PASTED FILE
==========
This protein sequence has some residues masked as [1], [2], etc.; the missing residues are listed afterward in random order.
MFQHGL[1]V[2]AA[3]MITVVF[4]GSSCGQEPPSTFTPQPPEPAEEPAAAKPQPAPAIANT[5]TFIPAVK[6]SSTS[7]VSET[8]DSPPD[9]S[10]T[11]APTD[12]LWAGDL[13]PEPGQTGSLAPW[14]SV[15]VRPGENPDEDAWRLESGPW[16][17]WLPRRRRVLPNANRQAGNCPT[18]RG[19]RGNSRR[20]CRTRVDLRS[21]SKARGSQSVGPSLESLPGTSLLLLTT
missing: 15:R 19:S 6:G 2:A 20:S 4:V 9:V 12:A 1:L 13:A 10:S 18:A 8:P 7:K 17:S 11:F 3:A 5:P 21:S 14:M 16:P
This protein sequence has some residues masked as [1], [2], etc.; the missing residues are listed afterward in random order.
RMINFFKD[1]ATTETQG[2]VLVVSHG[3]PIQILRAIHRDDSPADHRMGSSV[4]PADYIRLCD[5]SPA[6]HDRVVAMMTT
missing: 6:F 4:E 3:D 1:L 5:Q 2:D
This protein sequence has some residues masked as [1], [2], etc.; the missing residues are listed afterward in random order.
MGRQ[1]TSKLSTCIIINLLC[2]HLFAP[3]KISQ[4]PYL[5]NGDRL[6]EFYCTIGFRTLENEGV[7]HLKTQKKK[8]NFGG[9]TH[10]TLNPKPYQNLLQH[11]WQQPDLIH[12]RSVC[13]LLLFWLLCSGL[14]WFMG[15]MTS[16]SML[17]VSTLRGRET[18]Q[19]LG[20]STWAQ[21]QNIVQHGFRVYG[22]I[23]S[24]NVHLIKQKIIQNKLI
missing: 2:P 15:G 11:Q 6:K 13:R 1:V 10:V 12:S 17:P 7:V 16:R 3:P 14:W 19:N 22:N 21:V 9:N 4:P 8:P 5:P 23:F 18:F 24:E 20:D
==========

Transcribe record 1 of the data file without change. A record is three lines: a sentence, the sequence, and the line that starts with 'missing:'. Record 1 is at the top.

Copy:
This protein sequence has some residues masked as [1], [2], etc.; the missing residues are listed afterward in random order.
MFQHGL[1]V[2]AA[3]MITVVF[4]GSSCGQEPPSTFTPQPPEPAEEPAAAKPQPAPAIANT[5]TFIPAVK[6]SSTS[7]VSET[8]DSPPD[9]S[10]T[11]APTD[12]LWAGDL[13]PEPGQTGSLAPW[14]SV[15]VRPGENPDEDAWRLESGPW[16][17]WLPRRRRVLPNANRQAGNCPT[18]RG[19]RGNSRR[20]CRTRVDLRS[21]SKARGSQSVGPSLESLPGTSLLLLTT
missing: 15:R 19:S 6:G 2:A 20:S 4:V 9:V 12:A 1:L 13:A 10:S 18:A 8:P 7:K 17:S 11:F 3:A 5:P 21:S 14:M 16:P